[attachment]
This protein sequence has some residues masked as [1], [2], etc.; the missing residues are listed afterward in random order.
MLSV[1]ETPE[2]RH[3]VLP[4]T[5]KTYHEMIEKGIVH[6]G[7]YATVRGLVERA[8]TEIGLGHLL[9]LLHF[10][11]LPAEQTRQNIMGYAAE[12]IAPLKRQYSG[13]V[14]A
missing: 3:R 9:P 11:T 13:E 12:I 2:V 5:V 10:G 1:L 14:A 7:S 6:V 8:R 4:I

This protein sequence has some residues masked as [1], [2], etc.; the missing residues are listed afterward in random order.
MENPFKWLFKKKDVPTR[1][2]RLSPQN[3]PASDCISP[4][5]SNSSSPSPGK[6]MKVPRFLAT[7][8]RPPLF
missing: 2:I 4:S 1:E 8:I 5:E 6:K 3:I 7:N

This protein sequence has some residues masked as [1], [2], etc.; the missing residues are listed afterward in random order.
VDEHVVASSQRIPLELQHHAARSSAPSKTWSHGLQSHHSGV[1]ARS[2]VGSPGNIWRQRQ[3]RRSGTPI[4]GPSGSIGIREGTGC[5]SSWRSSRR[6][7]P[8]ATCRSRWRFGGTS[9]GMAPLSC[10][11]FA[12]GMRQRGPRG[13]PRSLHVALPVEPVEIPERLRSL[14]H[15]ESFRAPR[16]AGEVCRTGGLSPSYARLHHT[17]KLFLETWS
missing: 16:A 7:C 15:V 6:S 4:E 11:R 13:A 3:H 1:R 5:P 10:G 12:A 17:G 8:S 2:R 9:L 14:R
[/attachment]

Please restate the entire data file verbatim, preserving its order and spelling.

This protein sequence has some residues masked as [1], [2], etc.; the missing residues are listed afterward in random order.
MLSV[1]ETPE[2]RH[3]VLP[4]T[5]KTYHEMIEKGIVH[6]G[7]YATVRGLVERA[8]TEIGLGHLL[9]LLHF[10][11]LPAEQTRQNIMGYAAE[12]IAPLKRQYSG[13]V[14]A
missing: 3:R 9:P 11:T 13:E 12:I 2:V 5:V 10:G 1:L 14:A 7:S 6:V 8:R 4:I

This protein sequence has some residues masked as [1], [2], etc.; the missing residues are listed afterward in random order.
MENPFKWLFKKKDVPTR[1][2]RLSPQN[3]PASDCISP[4][5]SNSSSPSPGK[6]MKVPRFLAT[7][8]RPPLF
missing: 2:I 4:S 1:E 8:I 5:E 6:K 3:I 7:N

This protein sequence has some residues masked as [1], [2], etc.; the missing residues are listed afterward in random order.
VDEHVVASSQRIPLELQHHAARSSAPSKTWSHGLQSHHSGV[1]ARS[2]VGSPGNIWRQRQ[3]RRSGTPI[4]GPSGSIGIREGTGC[5]SSWRSSRR[6][7]P[8]ATCRSRWRFGGTS[9]GMAPLSC[10][11]FA[12]GMRQRGPRG[13]PRSLHVALPVEPVEIPERLRSL[14]H[15]ESFRAPR[16]AGEVCRTGGLSPSYARLHHT[17]KLFLETWS
missing: 16:A 7:C 15:V 6:S 4:E 11:R 13:A 3:H 1:R 5:P 10:G 12:A 17:G 8:S 2:R 9:L 14:R